An interview with the author at 33 1/3
Philly writer Tara Murtha takes on the legend of Bobbie Gentry at WXPN's The Key
Thank you to the 215 Festival for a great night
A B O U T T H E B O O K
“Ode To Billie Joe,” the number-one hit off Bobbie Gentry’s 1967 album of the same name, is deceptively simple. We hear a cascade of fingerpicked chords lifted by the swells and sighs of strings, and then a sultry, smoky voice steeped in the dark sweet tea of the South begins: “It was a third of June, another sleepy dusty Delta day. I was out choppin' cotton and my brother was balin' hay.” As she gets closer to revealing the bad news, Gentry's voice tightens like a snake on a tree branch as she delivers the famous line: “Billie Joe McAllister jumped off the Tallahatchie Bridge.”
Though she hasn't performed in more than three decades, fans find it impossible to forget Bobbie Gentry—a beautiful, soulful singer with chiseled cheekbones, thick slashes of black eyeliner and a stage presence and dance moves that made one writer describe her as having a "body which moves like an insolent, urgent, hungry panther."
Not bad for a multi-instrumentalist who always considered herself, at heart, a writer.
As one of the first women to write, perform and produce her own material, Gentry broke both creative and business barriers. Gentry was a total unknown when she created an album so popular that Capitol Records pre-ordered the largest number of units in its history--five times more than the record set in 1964 with Meet the Beatles. She was the first woman to host a variety show on the BBC and the first woman inducted into the Mississippi Hall of Fame. Her song lyrics, Southern Gothic at its finest, are most often compared to William Faulkner and Tennessee Williams. She ran her own production companies, personally signing every paycheck every week.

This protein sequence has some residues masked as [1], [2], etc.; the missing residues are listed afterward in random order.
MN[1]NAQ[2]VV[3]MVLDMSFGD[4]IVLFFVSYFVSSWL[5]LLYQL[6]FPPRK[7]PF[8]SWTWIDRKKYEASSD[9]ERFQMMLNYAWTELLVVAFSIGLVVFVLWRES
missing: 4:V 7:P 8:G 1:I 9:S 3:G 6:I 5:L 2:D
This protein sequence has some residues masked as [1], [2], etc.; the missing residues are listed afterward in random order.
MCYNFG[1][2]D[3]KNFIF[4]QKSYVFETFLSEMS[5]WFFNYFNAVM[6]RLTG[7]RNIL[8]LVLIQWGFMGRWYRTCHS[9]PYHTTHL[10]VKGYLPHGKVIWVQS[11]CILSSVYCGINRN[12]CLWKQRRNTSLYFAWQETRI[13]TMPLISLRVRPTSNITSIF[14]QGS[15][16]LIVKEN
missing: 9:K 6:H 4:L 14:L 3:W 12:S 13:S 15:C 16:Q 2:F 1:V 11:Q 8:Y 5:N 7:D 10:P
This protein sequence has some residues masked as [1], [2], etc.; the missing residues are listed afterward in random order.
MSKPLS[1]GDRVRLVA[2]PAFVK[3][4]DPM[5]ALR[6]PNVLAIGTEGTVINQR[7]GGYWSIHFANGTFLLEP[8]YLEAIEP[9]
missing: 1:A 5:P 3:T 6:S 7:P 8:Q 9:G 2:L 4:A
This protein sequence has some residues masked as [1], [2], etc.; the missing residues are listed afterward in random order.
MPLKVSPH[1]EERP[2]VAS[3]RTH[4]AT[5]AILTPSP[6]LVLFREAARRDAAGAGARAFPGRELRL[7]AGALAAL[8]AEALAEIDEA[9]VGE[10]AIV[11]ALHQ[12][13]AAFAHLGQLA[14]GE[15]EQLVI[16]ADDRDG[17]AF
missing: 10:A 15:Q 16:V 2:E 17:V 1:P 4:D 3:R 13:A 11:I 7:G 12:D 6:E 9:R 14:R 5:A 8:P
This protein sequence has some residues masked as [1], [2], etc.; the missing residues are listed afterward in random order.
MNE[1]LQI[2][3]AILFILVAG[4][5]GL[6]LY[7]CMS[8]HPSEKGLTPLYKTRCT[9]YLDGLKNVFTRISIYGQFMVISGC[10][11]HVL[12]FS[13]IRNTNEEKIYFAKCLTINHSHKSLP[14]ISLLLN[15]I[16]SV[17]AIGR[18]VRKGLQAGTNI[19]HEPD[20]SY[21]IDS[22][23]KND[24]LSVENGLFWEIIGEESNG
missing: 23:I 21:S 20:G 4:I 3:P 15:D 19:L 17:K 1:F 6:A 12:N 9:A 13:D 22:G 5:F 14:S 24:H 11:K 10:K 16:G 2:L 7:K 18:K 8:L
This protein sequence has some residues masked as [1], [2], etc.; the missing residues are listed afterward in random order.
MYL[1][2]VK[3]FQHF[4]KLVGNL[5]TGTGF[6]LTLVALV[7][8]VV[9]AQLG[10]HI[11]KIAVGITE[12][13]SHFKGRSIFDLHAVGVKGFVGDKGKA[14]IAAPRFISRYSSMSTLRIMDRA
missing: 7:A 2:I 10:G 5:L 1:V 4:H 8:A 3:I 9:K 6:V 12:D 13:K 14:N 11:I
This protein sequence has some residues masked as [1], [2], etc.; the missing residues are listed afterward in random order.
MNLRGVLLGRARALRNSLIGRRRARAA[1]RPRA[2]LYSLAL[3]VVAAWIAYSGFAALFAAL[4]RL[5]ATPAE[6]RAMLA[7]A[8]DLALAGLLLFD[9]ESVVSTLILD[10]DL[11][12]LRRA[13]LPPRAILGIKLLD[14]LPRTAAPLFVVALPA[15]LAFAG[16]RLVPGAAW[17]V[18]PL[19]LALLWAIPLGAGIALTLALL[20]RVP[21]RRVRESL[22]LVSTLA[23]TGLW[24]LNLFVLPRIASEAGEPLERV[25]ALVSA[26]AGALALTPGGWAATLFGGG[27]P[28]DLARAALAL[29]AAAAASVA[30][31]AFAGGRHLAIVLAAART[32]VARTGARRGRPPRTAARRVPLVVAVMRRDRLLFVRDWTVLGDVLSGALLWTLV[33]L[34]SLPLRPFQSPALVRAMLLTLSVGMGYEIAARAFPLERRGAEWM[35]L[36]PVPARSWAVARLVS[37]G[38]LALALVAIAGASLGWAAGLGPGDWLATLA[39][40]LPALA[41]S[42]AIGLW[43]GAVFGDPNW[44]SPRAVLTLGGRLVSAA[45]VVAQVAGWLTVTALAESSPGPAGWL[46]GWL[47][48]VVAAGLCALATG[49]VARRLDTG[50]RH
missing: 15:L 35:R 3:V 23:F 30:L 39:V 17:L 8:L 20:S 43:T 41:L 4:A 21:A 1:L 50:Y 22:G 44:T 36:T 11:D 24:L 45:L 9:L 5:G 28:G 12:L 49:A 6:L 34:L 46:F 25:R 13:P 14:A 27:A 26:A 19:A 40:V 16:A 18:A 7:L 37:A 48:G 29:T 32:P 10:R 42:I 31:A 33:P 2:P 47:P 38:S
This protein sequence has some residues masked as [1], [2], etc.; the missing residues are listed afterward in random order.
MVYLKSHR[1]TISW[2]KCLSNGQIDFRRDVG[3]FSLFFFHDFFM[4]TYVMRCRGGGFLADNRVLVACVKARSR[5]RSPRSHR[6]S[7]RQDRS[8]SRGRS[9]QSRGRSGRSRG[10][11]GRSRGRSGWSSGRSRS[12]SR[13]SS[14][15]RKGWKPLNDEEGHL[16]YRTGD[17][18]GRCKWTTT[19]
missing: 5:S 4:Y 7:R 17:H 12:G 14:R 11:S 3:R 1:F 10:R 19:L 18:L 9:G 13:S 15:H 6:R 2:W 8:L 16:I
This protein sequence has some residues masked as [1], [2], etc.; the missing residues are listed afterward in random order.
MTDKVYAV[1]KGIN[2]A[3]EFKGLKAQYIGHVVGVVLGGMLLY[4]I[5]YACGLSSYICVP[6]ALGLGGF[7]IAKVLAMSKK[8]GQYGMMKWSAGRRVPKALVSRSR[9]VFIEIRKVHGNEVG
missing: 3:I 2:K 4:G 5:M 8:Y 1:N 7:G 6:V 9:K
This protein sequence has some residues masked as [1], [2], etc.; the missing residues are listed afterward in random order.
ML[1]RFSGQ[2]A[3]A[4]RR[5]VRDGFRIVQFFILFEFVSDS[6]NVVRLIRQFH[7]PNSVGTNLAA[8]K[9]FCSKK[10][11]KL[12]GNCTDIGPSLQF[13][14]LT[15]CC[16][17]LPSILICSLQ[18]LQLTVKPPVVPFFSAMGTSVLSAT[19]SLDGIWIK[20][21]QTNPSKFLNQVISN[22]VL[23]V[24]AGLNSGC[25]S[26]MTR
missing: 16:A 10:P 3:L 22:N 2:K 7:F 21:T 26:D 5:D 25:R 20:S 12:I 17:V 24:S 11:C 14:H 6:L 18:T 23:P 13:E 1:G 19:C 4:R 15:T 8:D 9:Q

After leaving the record industry in the early 1970s, Gentry focused on her award-winning stage shows in Vegas, where she did everything from leading the band to designing the costumes. She was known for mounting the most elaborate shows with the most feverish pace--and of course for her legendary tribute to Elvis, where the Delta Queen emulated the King so well that Presley urged his own audience to go see Bobbie's show. She broke showroom attendance records while, behind the scenes, she negotiated her own contracts, including the highest-paying contract in Vegas history at the time.
And then, after more than a decade as one of the biggest names in show business, the stage went black. Now, Bobbie Gentry has not appeared or performed in public in more than three decades.
But what fans can't forget, of course, is the impossibly sexy swivel and glittering showgirlship of a performer who could make air boil with nothing more than a parlor Martin guitar and a voice low as the Mississippi moon.
Almost fifty years after it was recorded, fans still wonder what it was that was thrown off the Tallahatchie Bridge in "Ode to Billie Joe."
Murtha set out to explore the real mystery buried within the song's mystery, and found the waters got murkier the deeper she dove. Just as fans believe that finding out what was thrown off the bridge will lead to knowing why Billie Joe jumped, Murtha argues that by piecing together the true story behind "Ode to Billie Joe," we can finally begin to get a full view of the remarkable accomplishments Gentry made in her short career and begin to understand her long silence.
Relying on original research including extensive interviews, never-before-seen footage of Gentry's Vegas performances and assorted memorabilia, Murtha traces the much-disputed origin "Ode to Billie Joe" while assembling a portrait of an artist ahead of her time.
Bobbie Gentry: Ode to Billie Joe was published by Bloomsbury Academic's critically
acclaimed 33 1/3 Books series December 18, 2014